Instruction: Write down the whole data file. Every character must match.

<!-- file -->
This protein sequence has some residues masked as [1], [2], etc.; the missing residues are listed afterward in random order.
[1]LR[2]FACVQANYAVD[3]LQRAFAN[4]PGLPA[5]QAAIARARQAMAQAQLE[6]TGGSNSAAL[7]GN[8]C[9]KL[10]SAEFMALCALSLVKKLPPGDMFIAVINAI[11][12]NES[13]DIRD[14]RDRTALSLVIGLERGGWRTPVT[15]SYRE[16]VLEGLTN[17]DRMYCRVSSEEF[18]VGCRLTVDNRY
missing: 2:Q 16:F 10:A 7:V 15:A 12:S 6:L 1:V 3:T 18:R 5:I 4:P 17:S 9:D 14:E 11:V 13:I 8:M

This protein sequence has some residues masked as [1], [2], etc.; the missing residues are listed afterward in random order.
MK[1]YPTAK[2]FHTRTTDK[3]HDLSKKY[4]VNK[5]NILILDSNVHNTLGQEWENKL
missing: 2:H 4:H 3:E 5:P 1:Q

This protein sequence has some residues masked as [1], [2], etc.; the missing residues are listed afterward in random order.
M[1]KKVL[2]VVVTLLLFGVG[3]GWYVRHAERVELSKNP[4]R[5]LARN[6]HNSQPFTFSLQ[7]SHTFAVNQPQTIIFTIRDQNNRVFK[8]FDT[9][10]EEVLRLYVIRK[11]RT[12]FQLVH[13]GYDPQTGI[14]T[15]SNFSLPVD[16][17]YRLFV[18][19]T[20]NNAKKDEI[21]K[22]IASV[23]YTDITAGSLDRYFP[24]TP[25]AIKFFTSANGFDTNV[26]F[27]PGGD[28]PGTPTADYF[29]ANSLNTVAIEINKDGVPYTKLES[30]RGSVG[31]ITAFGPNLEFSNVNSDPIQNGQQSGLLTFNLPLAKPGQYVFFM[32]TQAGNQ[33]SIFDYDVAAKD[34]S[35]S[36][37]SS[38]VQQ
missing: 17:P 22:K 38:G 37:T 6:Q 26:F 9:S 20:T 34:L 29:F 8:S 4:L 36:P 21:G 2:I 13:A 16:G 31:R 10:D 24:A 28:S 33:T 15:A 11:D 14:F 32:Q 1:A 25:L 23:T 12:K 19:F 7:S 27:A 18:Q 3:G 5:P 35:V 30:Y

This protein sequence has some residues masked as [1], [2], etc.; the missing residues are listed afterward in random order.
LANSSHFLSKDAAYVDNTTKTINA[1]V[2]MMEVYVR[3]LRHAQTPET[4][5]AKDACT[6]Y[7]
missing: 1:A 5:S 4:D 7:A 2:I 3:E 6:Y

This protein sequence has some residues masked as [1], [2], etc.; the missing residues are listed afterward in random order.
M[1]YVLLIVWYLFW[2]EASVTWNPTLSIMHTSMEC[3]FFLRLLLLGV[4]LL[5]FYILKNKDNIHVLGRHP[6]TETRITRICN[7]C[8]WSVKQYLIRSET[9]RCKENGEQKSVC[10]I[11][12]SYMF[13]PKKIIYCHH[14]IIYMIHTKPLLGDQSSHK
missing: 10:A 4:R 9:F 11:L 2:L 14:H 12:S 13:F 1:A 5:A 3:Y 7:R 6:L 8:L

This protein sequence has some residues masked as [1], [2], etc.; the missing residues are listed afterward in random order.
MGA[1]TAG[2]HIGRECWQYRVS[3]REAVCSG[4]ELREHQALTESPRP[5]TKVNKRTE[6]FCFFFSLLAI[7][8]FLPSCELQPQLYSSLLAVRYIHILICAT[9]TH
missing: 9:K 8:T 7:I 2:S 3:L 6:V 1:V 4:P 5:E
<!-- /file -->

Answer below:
This protein sequence has some residues masked as [1], [2], etc.; the missing residues are listed afterward in random order.
[1]LR[2]FACVQANYAVD[3]LQRAFAN[4]PGLPA[5]QAAIARARQAMAQAQLE[6]TGGSNSAAL[7]GN[8]C[9]KL[10]SAEFMALCALSLVKKLPPGDMFIAVINAI[11][12]NES[13]DIRD[14]RDRTALSLVIGLERGGWRTPVT[15]SYRE[16]VLEGLTN[17]DRMYCRVSSEEF[18]VGCRLTVDNRY
missing: 2:Q 16:F 10:A 7:V 15:A 12:S 6:L 1:V 3:T 18:R 5:I 4:P 17:S 9:D 14:E 11:V 13:I 8:M

This protein sequence has some residues masked as [1], [2], etc.; the missing residues are listed afterward in random order.
MK[1]YPTAK[2]FHTRTTDK[3]HDLSKKY[4]VNK[5]NILILDSNVHNTLGQEWENKL
missing: 2:H 4:H 3:E 5:P 1:Q

This protein sequence has some residues masked as [1], [2], etc.; the missing residues are listed afterward in random order.
M[1]KKVL[2]VVVTLLLFGVG[3]GWYVRHAERVELSKNP[4]R[5]LARN[6]HNSQPFTFSLQ[7]SHTFAVNQPQTIIFTIRDQNNRVFK[8]FDT[9][10]EEVLRLYVIRK[11]RT[12]FQLVH[13]GYDPQTGI[14]T[15]SNFSLPVD[16][17]YRLFV[18][19]T[20]NNAKKDEI[21]K[22]IASV[23]YTDITAGSLDRYFP[24]TP[25]AIKFFTSANGFDTNV[26]F[27]PGGD[28]PGTPTADYF[29]ANSLNTVAIEINKDGVPYTKLES[30]RGSVG[31]ITAFGPNLEFSNVNSDPIQNGQQSGLLTFNLPLAKPGQYVFFM[32]TQAGNQ[33]SIFDYDVAAKD[34]S[35]S[36][37]SS[38]VQQ
missing: 17:P 22:K 38:G 37:T 6:Q 26:F 9:S 20:T 34:L 29:F 8:S 4:L 36:P 21:G 2:I 13:A 16:G 31:R 10:D 24:A 28:S 33:T 15:A 11:D 14:F 32:Q 1:A 25:L 23:T 12:K 19:F 7:S 27:A 18:Q 3:G 5:P 35:V 30:Y

This protein sequence has some residues masked as [1], [2], etc.; the missing residues are listed afterward in random order.
LANSSHFLSKDAAYVDNTTKTINA[1]V[2]MMEVYVR[3]LRHAQTPET[4][5]AKDACT[6]Y[7]
missing: 1:A 5:S 4:D 7:A 2:I 3:E 6:Y

This protein sequence has some residues masked as [1], [2], etc.; the missing residues are listed afterward in random order.
M[1]YVLLIVWYLFW[2]EASVTWNPTLSIMHTSMEC[3]FFLRLLLLGV[4]LL[5]FYILKNKDNIHVLGRHP[6]TETRITRICN[7]C[8]WSVKQYLIRSET[9]RCKENGEQKSVC[10]I[11][12]SYMF[13]PKKIIYCHH[14]IIYMIHTKPLLGDQSSHK
missing: 10:A 4:R 9:F 11:L 2:L 14:H 12:S 13:F 1:A 5:A 3:Y 7:R 6:L 8:L

This protein sequence has some residues masked as [1], [2], etc.; the missing residues are listed afterward in random order.
MGA[1]TAG[2]HIGRECWQYRVS[3]REAVCSG[4]ELREHQALTESPRP[5]TKVNKRTE[6]FCFFFSLLAI[7][8]FLPSCELQPQLYSSLLAVRYIHILICAT[9]TH
missing: 9:K 8:T 7:I 2:S 3:L 6:V 1:V 4:P 5:E